Group: Corporate loopholes cost Va. millions in taxes

Posted: February 15, 2013

The Winchester Star

Mike Wallace (left), field organizer with Virginia Fair Share; Cynthia Sebian-Lander, project organizer with Virginia Organizing; and Evan Clark, a Winchester councilman, were at the corner of Handley Boulevard and Braddock Street on Wednesday to call attention to the public and their lawmakers about the Fair Share's campaign to “put America back to work.” (Photo by Ginger Perry/The Winchester Star)
Mike Wallace (left), Evan Clark and Cynthia Sebian-Lander stand in front of Handley High School on Braddock Street Wednesday to lobby for closing corporate tax loopholes. (Photo by Ginger Perry/The Winchester Star)

WINCHESTER — Groups in the state that bill themselves as grassroots organizations say that if the federal government closed loopholes that help large corporations avoid paying higher tax rates, Virginia could see in excess of $500 million more in tax revenue annually.

Mike Wallace, an organizer with Fair Share Virginia — an affiliate of the Washington, D.C.-based national economic advocacy organization Fair Share Alliance — said Thursday that corporate tax loopholes cost the state and federal governments billions annually.

“In Virginia we lose $589 million just for corporate tax havens,” Wallace said during a small event at the corner of Handley Boulevard and Braddock Street. “That’s where corporations send their money to offshore bank accounts to skirt U.S. taxes.

“There’s a lot of national focus on the budget debates and the budget crisis between Republicans and Democrats in Congress, but we believe that closing corporate tax loopholes is something that both sides can agree on.”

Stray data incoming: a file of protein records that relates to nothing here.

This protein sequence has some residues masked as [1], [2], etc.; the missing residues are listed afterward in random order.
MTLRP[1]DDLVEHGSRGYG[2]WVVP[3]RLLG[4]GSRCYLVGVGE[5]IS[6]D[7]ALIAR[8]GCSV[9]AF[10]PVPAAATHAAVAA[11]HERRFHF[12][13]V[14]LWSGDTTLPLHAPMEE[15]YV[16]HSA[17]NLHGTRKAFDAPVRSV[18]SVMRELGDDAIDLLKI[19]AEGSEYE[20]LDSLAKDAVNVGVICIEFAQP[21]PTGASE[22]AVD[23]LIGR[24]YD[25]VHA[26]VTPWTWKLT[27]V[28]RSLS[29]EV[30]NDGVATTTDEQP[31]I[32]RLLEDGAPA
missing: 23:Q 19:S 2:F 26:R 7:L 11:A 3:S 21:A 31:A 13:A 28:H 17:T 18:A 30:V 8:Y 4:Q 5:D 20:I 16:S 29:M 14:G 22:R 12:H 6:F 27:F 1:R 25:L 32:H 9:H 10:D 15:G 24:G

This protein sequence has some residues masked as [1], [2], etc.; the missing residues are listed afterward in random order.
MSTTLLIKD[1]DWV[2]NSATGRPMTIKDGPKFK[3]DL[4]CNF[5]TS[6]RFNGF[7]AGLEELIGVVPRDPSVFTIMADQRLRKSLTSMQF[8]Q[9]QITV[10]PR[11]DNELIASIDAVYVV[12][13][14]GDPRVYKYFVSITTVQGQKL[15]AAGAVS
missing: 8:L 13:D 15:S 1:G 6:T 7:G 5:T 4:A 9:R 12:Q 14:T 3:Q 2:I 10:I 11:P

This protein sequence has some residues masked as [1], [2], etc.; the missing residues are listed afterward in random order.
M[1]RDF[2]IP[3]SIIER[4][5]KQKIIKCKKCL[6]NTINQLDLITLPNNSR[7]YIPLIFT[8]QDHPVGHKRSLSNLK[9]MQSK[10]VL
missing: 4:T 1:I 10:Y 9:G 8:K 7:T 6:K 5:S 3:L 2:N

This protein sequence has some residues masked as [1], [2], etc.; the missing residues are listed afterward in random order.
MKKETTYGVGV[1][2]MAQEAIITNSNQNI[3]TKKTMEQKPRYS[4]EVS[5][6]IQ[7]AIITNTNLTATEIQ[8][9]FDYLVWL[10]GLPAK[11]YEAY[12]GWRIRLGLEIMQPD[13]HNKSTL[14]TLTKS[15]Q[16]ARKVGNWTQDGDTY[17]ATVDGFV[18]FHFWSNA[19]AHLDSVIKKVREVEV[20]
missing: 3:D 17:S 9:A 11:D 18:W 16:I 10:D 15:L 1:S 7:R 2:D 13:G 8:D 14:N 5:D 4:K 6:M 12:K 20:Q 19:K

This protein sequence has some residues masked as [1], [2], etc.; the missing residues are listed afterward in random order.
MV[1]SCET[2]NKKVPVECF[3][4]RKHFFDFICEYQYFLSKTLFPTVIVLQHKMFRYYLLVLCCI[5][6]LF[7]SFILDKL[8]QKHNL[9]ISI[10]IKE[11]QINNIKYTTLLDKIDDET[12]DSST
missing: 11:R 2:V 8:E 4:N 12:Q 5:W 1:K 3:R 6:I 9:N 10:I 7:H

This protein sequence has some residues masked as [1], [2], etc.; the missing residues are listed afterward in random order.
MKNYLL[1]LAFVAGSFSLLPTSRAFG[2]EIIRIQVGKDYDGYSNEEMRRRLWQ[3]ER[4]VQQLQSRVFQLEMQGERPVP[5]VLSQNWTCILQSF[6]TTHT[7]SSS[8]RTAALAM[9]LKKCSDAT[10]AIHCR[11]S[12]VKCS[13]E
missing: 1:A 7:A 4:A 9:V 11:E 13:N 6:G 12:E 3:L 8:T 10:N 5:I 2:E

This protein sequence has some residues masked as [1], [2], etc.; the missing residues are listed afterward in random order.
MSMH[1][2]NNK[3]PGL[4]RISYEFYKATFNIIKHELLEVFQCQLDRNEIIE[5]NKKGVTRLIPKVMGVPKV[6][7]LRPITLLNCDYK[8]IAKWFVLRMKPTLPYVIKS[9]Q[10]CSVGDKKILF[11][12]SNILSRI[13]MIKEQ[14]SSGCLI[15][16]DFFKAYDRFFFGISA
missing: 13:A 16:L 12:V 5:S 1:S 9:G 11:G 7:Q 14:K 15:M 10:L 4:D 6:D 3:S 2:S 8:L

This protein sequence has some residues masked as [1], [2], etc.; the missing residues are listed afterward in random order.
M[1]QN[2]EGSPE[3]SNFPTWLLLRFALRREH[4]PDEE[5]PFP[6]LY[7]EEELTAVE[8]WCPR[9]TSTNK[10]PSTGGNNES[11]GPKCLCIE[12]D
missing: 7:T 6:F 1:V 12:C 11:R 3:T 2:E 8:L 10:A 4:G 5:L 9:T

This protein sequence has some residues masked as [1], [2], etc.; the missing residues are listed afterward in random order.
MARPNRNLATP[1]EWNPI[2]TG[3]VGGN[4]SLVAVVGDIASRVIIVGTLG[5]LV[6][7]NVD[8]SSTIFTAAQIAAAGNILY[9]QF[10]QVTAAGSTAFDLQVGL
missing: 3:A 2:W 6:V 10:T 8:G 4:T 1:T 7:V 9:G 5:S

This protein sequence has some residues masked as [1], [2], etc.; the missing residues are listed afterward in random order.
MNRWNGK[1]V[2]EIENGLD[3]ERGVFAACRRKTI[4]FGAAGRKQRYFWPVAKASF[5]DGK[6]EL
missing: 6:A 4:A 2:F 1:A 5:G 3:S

Wallace works to organize support for closing corporate tax loopholes in the 10th Congressional District, represented by Republican Frank Wolf.

“We’re calling on Rep. Frank Wolf, we have hundreds of citizens and local leaders that are putting Frank Wolf on notice,” Wallace said. “We want to stop seeing corporations get a free ride while the rest of us have to pay the fare.”

Evan Clark, who represents Winchester’s 2nd Ward on the City Council, said that corporations like General Electric are able to get out of paying taxes because of loopholes and lobbying efforts.

“They have tax accountants, they have lawyers and then they have lobbyists who lobby the politicians to tailor the tax code and the laws such that they don’t have to pay taxes,” said Clark, who attended Thursday’s event. “GE hasn’t paid taxes in over a dozen years. Exxon Mobil [was] the most profitable company in the country last year, and yet they get subsidies from you and me to help them drill for oil.”

Cynthia Sebian-Lander is an organizer with the Charlottesville-based social advocacy group Virginia Organizing. She said Thursday that her organization wants the government to close corporate tax loopholes to avoid cutting social programs that middle class and low-income citizens need such as Medicare, Medicaid and Social Security.

Clark said that while the federal budget and tax code are large and complicated, decisions at the federal level still have an impact on Winchester.

“This has got to be one of the easiest, most bipartisan things that everybody should agree on in terms of fairness and equity that we can all come together and try to fix part of the budget problem,” Clark said of closing corporate tax loopholes.

“To me it’s offensive that these large corporations would get special treatment and not have the same responsibility that you and I have to pay our fair share.”

In a phone interview Friday, Wolf said that everything needs to be on the table when it comes to budget issues but that just closing corporate tax loopholes won’t solve any problems.

He added that he supports the Simpson-Bowles plan to help address budget and tax issues and that he believes there needs to be a “grand bargain” to solve the country’s financial problems.

Additional information on closing corporate tax loopholes is available by contacting Wallace at either 703-651-6058 or The organization’s website is online at

— Contact Matt Armstrong